In wild spring whitewater, knowing your party’s capabilities is of utmost importance.

Climbing onto an enormous, polished boulder, six brave souls look deep into the heart of a throbbing maelstrom. For most, high brows and wide eyes gaze up and down this ferocious display of hydraulic force before a quick headshake and humble sigh deem a portage necessary. Yet two paddlers remain atop the monolith, their hands knifing through the air while low voices and steady nerves carve out the possibilities.

Boof hard left off the center pourover, hit the slide dead center at two o’clock, land on a left brace, ride the pile high, catch the main flow, dodge the pin rock, and get on the train…

The decision is made. Both boaters will run the drop simultaneously, 75 feet separating them. Two evenly-spaced crewmembers take positions on the high banks, throwbags at the ready. Another seeks the perfect angle to capture the moment on film while the fourth picks his way to the short, calm pool at the bottom. Finally, from high above, the cameraman surveys the scene and gives a thumbs-up followed by a whirly bird, stirring into motion the surreal chain of irreversible events that is the lifeblood of the serious whitewater kayaker.

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The guttural “whomp” of a well-timed boof (i.e., cleanly landing a drop) is greeted with joyous cheers from the shore while the camera’s shutter keeps time with the raspy baritone of the first kayak grinding down the long, low-angle slide and into the feathers of the aerated pillow below. Moments later, the kayak is skirting around the dragon’s tooth and triumphantly riding out the sleepy haystacks and swirling currents at the rapids’ end.

The rumbling of the second boat careening down the slide snaps the safety crew back to attention. The sickening sound of a paddle blade dragging over the granite stands hairs on end as all watch a good friend hit the churning pile sideways, leaning upstream. He is buried deep in the froth. Gone from sight. Each moment is an eternity, until finally his boat surfaces upside-down in the main current some 30 feet below his entrance point. The roll is almost instantaneous, but almost is not good enough on this drop. The kayak is flushed toward the sharp stone in the center of the channel. There is no time. The boat is broached, and though the kayaker finds a firm grip on the jagged, upstream-pointing rock, the kayak is slowly being pushed under the surface.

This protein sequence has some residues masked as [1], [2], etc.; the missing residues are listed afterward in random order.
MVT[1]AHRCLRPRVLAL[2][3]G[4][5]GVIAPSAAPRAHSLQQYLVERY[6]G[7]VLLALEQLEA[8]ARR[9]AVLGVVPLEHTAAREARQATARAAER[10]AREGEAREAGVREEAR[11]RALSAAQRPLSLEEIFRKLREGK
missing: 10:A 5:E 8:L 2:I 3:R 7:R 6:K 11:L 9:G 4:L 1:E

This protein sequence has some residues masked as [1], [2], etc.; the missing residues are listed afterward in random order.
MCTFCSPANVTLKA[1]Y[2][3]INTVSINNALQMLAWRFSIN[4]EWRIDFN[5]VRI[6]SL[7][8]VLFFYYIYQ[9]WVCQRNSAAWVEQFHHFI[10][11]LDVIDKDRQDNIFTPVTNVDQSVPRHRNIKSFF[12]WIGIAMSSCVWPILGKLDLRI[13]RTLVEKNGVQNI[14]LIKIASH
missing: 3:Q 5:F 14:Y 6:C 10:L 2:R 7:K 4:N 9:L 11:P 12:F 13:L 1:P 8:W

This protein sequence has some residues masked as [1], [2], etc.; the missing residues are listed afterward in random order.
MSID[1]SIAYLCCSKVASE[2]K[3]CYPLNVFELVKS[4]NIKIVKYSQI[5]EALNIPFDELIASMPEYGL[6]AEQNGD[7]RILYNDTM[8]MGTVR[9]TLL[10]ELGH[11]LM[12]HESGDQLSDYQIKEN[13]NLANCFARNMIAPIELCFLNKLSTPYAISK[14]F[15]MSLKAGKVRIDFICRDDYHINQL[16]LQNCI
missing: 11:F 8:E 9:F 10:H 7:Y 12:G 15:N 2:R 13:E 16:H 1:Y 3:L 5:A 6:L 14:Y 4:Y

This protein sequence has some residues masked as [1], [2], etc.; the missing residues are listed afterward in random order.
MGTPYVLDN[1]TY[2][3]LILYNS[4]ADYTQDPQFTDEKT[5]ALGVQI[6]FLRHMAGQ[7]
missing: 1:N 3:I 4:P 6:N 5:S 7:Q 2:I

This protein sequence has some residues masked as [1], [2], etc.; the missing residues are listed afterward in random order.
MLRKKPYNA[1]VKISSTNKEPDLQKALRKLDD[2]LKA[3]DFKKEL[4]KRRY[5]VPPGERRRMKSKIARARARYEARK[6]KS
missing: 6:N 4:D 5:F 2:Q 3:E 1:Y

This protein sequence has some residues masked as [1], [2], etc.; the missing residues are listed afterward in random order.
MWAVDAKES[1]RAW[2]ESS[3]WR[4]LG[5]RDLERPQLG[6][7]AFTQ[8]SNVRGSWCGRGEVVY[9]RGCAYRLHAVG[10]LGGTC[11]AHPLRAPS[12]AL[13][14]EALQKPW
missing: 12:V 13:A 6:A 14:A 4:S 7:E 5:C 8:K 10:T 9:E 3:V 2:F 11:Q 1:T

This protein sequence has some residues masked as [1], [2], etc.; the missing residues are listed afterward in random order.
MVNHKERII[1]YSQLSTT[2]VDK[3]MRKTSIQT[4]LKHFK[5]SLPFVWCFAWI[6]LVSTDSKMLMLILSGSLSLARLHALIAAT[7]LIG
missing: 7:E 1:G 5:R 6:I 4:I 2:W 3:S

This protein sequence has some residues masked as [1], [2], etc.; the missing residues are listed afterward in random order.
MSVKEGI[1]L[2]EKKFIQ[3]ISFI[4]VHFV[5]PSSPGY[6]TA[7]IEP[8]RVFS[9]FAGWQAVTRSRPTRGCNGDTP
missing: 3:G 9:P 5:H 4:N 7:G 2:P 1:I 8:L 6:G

You don’t learn safety skills for your own benefit. You learn them for the benefit of your partners.

A throw bag is launched from shore but falls a full ten feet short and is immediately whisked downstream by the powerful current. A second one arcs through the air, stops violently in midflight, and drops well short of the mark. Struggling against the relentless current, the pinned kayaker’s mind is racing. He is in a fight for his life. Unable to extricate himself, he is now forced to depend completely on the other five members of his group to save him. It is at this terrible moment that he realizes how precious little he knows about the group’s rescue skills, about the equipment they are carrying, and about their ability to act quickly and effectively in a high-pressure situation.

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The author, roped and ready on Big Timber Creek.

Kayaking has seen a dramatic increase in popularity over the last couple decades. Once exclusively the domain of the lunatic fringe, kayaks are now commonplace props for an advertising industry hell-bent on associating with anything “X-treme.” From SUVs to STDs, whitewater thrills are now household concepts. Coupled with the unprecedented advances in boat design and equipment, more and more people are drawn to the sport each year at unheard-of rates. It is not uncommon for young, athletic boaters to be running Class V rivers routinely in a matter of two or three paddling seasons.

Unfortunately, it is a rare paddler whose rescue skills will match the pace of rapidly advancing technical abilities. All too often, kayakers exploring steep tributaries in remote mountain settings not only lack the skills necessary to set up strong safety systems on consequential drops, but they also lack a working knowledge of the tools and techniques required to rescue paddlers and equipment when things go awry.

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Many groups, like the one above, rely heavily on one or two seasoned veterans whose experience and knowledge are invaluable in critical situations. The problem here, of course, is that these salty paddlers are also more likely to charge the bigger drops and choose the more challenging lines on intermediate rapids. These added subjective hazards increase the likelihood that the expert boater will eventually require assistance from the less experienced members of the group (most of whom are ill-equipped to deal with complex emergency scenarios). Fortunately for the boater pinned on the midstream rock, the first kayaker through the rapid was a practiced Swiftwater Rescue Technician and was able to work quickly back upstream to take charge and initiate a successful rescue operation. Tales of terror such as these bring to mind the oft-repeated phrase: “You don’t learn safety skills for your own benefit. You learn them for the benefit of your partners.”

How do you measure up? How about your crew? When you head out to the swollen rivers and creeks this spring, make sure you know who’s got your back, and be ever ready to make the difference between a good campfire story and a tragedy. A few hours of practice each year can save you from a lifetime of regret.

This story originally appeared in our Spring 2007 issue. Since then, safety has not become any less important.

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